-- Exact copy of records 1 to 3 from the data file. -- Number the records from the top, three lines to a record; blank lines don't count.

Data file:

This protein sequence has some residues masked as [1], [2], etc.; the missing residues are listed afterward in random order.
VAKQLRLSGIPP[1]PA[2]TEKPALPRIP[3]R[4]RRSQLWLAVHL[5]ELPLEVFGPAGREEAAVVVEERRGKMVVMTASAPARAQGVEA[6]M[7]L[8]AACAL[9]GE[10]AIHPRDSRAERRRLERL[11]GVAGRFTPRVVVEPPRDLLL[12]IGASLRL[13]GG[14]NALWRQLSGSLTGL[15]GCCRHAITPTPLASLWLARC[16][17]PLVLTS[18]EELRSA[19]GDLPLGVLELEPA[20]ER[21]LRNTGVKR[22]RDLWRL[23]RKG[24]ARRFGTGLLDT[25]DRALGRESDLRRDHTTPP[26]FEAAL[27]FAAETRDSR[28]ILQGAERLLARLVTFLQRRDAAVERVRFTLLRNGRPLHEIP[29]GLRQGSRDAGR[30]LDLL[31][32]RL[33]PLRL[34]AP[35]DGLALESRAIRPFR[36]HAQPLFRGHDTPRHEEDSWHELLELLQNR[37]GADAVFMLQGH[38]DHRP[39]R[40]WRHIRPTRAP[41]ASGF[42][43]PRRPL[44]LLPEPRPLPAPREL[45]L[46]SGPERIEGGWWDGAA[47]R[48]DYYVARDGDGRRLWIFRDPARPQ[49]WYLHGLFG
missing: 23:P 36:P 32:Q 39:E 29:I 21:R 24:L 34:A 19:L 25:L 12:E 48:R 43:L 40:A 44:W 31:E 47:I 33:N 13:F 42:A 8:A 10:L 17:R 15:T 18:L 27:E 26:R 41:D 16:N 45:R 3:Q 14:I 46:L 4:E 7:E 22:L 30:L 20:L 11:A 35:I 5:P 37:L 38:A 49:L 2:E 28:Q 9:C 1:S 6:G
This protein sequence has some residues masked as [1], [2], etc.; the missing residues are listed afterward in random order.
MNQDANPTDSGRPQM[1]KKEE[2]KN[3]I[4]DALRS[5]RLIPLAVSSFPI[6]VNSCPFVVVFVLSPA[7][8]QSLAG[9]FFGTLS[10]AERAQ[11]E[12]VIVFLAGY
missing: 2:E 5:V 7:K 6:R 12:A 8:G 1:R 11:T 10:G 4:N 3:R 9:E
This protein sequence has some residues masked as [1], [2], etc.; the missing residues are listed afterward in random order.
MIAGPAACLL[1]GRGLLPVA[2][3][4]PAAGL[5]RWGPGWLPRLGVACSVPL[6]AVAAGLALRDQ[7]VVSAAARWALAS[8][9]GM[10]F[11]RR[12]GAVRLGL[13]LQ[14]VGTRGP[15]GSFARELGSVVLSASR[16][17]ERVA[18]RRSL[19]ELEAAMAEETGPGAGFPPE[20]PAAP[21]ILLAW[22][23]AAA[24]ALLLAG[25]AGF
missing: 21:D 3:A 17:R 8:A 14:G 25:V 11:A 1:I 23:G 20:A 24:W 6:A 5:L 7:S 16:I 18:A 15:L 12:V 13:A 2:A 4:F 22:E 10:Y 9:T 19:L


This protein sequence has some residues masked as [1], [2], etc.; the missing residues are listed afterward in random order.
VAKQLRLSGIPP[1]PA[2]TEKPALPRIP[3]R[4]RRSQLWLAVHL[5]ELPLEVFGPAGREEAAVVVEERRGKMVVMTASAPARAQGVEA[6]M[7]L[8]AACAL[9]GE[10]AIHPRDSRAERRRLERL[11]GVAGRFTPRVVVEPPRDLLL[12]IGASLRL[13]GG[14]NALWRQLSGSLTGL[15]GCCRHAITPTPLASLWLARC[16][17]PLVLTS[18]EELRSA[19]GDLPLGVLELEPA[20]ER[21]LRNTGVKR[22]RDLWRL[23]RKG[24]ARRFGTGLLDT[25]DRALGRESDLRRDHTTPP[26]FEAAL[27]FAAETRDSR[28]ILQGAERLLARLVTFLQRRDAAVERVRFTLLRNGRPLHEIP[29]GLRQGSRDAGR[30]LDLL[31][32]RL[33]PLRL[34]AP[35]DGLALESRAIRPFR[36]HAQPLFRGHDTPRHEEDSWHELLELLQNR[37]GADAVFMLQGH[38]DHRP[39]R[40]WRHIRPTRAP[41]ASGF[42][43]PRRPL[44]LLPEPRPLPAPREL[45]L[46]SGPERIEGGWWDGAA[47]R[48]DYYVARDGDGRRLWIFRDPARPQ[49]WYLHGLFG
missing: 23:P 36:P 32:Q 39:E 29:I 21:R 24:L 34:A 19:L 25:L 12:E 48:R 43:L 40:A 44:W 31:E 47:I 33:N 13:F 42:A 8:A 10:L 17:R 15:T 18:L 27:E 26:R 41:D 16:N 45:R 3:Q 14:I 46:L 4:E 7:E 22:L 30:L 20:L 11:A 35:I 5:P 37:L 38:A 49:L 2:E 28:Q 9:C 1:S 6:G
This protein sequence has some residues masked as [1], [2], etc.; the missing residues are listed afterward in random order.
MNQDANPTDSGRPQM[1]KKEE[2]KN[3]I[4]DALRS[5]RLIPLAVSSFPI[6]VNSCPFVVVFVLSPA[7][8]QSLAG[9]FFGTLS[10]AERAQ[11]E[12]VIVFLAGY
missing: 2:E 5:V 7:K 6:R 12:A 8:G 1:R 11:T 10:G 4:N 3:R 9:E
This protein sequence has some residues masked as [1], [2], etc.; the missing residues are listed afterward in random order.
MIAGPAACLL[1]GRGLLPVA[2][3][4]PAAGL[5]RWGPGWLPRLGVACSVPL[6]AVAAGLALRDQ[7]VVSAAARWALAS[8][9]GM[10]F[11]RR[12]GAVRLGL[13]LQ[14]VGTRGP[15]GSFARELGSVVLSASR[16][17]ERVA[18]RRSL[19]ELEAAMAEETGPGAGFPPE[20]PAAP[21]ILLAW[22][23]AAA[24]ALLLAG[25]AGF
missing: 21:D 3:A 17:R 8:A 14:G 25:V 11:A 1:I 23:G 20:A 24:W 6:A 5:L 7:S 16:I 18:A 15:L 12:V 13:A 2:A 4:F 22:E 10:Y 9:T 19:L